In two years of unemployment, Meyers drained his life savings of $40,000. But the experience has taken more than a financial toll on Meyers, who picks at his once-manicured nails and chain smokes while he speaks.

His graying hair and pale skin reveal a different man from the bartender who appears in personal photos with a tanned, chiseled face and gleaming black hair. The employed Meyers had coifed hair and a wide, mischievous grin. The jobless Meyers has ragged locks he cuts himself and insomnia, reflected in the bags under his eyes and an expression of defeat.

Though he subsists on just one meal a day to save money, the once-trim body that rushed about behind a bar, slinging drinks for tourists, has grown thick.

Many of the long-term unemployed like Meyers are showing up at agencies like the state-run JobConnect.

Ben Daseler, who supervises the state’s largest JobConnect office in central Las Vegas, said older hospitality workers are having an especially tough time finding work. Like other job seekers, he said, they are told to “be flexible and learn new skills.”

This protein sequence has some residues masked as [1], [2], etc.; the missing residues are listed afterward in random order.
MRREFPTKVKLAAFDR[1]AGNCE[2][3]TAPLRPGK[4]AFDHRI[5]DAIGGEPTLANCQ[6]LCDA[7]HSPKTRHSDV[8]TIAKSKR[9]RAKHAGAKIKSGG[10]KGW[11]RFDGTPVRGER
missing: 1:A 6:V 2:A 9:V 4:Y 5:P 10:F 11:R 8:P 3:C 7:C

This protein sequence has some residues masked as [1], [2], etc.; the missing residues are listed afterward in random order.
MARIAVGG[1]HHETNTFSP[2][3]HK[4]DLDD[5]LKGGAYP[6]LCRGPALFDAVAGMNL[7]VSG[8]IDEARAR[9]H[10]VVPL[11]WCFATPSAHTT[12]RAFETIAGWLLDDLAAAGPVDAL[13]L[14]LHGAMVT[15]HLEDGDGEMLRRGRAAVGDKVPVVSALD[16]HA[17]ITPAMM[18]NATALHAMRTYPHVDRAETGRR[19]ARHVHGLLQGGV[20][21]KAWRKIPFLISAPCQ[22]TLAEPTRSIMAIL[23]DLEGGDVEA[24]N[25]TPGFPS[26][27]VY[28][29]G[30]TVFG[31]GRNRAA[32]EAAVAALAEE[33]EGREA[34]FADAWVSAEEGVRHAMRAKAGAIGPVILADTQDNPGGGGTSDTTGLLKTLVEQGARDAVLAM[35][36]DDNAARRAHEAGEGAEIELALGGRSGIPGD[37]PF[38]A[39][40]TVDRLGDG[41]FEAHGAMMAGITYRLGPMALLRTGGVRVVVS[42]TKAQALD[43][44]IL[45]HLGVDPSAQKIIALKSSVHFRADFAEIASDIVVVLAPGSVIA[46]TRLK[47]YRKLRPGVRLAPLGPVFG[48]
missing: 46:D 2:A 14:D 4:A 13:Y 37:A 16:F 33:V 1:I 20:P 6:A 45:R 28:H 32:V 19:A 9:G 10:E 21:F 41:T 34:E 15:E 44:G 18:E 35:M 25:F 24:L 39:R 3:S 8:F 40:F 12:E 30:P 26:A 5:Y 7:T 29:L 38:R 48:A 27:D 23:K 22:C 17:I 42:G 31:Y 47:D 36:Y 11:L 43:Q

That may be easier said than done for members of the hospitality unions accustomed to the security of seniority rights and healthy wages, Daseler said. Many casinos offer on-call positions where employees may only work one or three days per week, he said. Some workers, he added, aren’t called in for months at a time.

That’s why JobConnect counselors, he said, are steering many job seekers away from hospitality jobs and toward other fields, like health care, that haven’t been as hard hit in the recession. But other industries weren’t on Meyers’ radar.

After losing his job, Meyers figured his experience and a persistent, chatty personality would land a new gig. Optimism waned as the months wore on and he was rejected from multiple casino jobs, from assistant bar manager down to busboy and barback. The latter job meant washing glasses and stocking bottles.

“I couldn’t believe that someone with my experience couldn’t even get a job as a busboy,” Meyers said.

Still, he spent months applying online for similar job openings. But many casino companies prevent job seekers from applying for more than one job at once, requiring applicants to wait several weeks before they can reapply for something else. He also walked into bars and casinos, talking with bartenders, managers and human resources representatives to get a foot in the door. You have to apply like everyone else, they said.